September 22, 2019 – Ruminations by Fr. Pat

As we reflected last week, Sacramentals help us in our journey with God. This week we shall look at another facet of Catholic life that helps us in our journey. Let’s briefly look at the notion of Indulgences.

The Catechism of the Catholic Church reads: “An indulgence is a remission before God of the temporal punishment due to sins whose guilt has already been forgiven.” It is closely connected with the Sacrament of Reconciliation. Examples would be visiting the Blessed Sacrament for 30 minutes or more; pray a public rosary; read and meditate on scripture for 30 minutes; pray the Stations of the Cross. We “exchange” bad actions with good ones.

Remember, with the Sacrament of Reconciliation, a penitent person asks for forgiveness. Before the Absolution is given, a penance is asked of the person. It may be something simple or something complex. Only when the Penance is completed do we receive the fullness of the Lord’s Forgiveness. Remember Sin always has consequences, divine and temporal (things here on earth). God takes away sin, but we still have responsibilities regarding our actions. Just because we say that we are sorry doesn’t relieve us of the consequences of sin.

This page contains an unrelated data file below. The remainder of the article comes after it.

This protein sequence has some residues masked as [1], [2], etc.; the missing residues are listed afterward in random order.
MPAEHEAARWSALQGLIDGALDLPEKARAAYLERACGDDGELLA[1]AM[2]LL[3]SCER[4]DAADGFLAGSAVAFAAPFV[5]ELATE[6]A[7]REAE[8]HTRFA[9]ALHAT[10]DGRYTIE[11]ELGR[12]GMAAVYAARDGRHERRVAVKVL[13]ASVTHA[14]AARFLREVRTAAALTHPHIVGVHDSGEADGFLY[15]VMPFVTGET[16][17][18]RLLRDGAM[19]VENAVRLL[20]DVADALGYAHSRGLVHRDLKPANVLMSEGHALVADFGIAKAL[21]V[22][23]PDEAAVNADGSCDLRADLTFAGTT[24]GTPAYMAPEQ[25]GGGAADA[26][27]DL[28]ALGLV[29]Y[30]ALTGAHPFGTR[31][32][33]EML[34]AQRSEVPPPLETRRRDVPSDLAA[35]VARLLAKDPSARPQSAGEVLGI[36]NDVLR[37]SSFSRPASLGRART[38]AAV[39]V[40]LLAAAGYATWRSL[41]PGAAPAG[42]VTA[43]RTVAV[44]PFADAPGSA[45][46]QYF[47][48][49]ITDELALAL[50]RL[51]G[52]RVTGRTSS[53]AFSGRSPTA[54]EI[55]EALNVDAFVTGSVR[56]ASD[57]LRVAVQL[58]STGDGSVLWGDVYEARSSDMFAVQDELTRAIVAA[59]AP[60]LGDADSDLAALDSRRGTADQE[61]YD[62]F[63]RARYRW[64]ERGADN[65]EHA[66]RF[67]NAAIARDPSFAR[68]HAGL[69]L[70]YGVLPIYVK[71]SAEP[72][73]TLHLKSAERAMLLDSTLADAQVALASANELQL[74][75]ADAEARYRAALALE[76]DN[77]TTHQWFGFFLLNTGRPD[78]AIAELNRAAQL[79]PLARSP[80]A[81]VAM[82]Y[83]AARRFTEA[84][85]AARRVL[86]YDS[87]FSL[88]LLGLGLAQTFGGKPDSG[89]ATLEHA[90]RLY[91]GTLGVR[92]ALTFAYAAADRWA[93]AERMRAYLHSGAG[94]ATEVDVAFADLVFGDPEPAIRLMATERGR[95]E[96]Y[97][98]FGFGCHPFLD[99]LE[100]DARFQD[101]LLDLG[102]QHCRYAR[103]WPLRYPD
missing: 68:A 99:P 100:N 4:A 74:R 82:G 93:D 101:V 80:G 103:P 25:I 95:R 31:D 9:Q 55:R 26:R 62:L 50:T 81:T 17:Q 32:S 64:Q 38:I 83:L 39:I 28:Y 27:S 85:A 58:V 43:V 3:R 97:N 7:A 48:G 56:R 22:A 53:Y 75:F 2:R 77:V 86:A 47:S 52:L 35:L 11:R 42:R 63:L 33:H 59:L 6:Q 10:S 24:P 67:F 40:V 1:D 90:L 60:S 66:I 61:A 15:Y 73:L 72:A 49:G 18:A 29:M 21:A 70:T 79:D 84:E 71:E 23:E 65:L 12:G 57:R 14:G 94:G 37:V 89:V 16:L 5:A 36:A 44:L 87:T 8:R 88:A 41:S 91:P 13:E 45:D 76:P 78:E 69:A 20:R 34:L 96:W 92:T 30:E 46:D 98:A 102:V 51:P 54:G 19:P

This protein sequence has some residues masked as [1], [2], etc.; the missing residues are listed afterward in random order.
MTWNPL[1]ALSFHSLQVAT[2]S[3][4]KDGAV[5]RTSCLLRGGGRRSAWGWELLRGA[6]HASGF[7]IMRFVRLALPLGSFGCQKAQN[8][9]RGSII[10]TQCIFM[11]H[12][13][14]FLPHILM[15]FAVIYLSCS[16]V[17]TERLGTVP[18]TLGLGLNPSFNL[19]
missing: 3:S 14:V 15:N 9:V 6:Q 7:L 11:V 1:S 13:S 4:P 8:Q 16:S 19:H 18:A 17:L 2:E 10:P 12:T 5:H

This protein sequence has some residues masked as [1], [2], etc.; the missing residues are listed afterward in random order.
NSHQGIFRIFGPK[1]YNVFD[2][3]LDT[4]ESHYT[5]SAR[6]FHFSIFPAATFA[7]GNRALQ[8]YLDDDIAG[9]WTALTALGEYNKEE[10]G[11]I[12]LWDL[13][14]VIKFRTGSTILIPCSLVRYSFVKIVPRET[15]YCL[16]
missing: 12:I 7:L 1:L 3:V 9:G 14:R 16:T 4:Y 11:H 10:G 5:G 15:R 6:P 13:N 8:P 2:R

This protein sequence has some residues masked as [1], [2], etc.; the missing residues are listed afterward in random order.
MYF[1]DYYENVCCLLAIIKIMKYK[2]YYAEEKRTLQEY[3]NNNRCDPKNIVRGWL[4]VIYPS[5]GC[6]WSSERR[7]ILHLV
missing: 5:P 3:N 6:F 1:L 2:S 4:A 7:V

For example: A neighborhood kid hits a baseball through a neighbor’s window. He goes to his neighbor and says “I’m sorry” and the neighbor says “I forgive you.” But the window is still broken. And it still needs to be fixed. The broken window is the temporal consequence of the action.

If used correctly, Indulgences help us to truly become closer to God. Proverbs 16:6 states: By loving kindness and faithfulness, iniquity is atoned for, and by the fear of the Lord a man avoids evil. They relieve any temporal consequences incurred because of sin. So, with the above example, the boy is told by his parents that he doesn’t have to pay; they will. The burden is relieved.

We have to strive to live a life with God at the center. When we do strive, God takes those things into ac-count. When our hearts are focused on love and the avoidance of sin, that is what God sees. Instead of focusing inward (sin), we focus outward (love of God and neighbor). If properly disposed, our actions state that we are “trying” to be the best person we can be. Indulgences give us the slack that we are looking for. They re-place the “hatred” from sin with the “love” from God.
Please remember that Indulgences are for sins already incurred. One cannot build up Indulgences for future sins. Like last week’s reflection, they are not “Holy Magic.” The reception of an Indulgence always revolves around one’s disposition. Is the person truly repentant? Does he/she truly want to make up for one’s sins?

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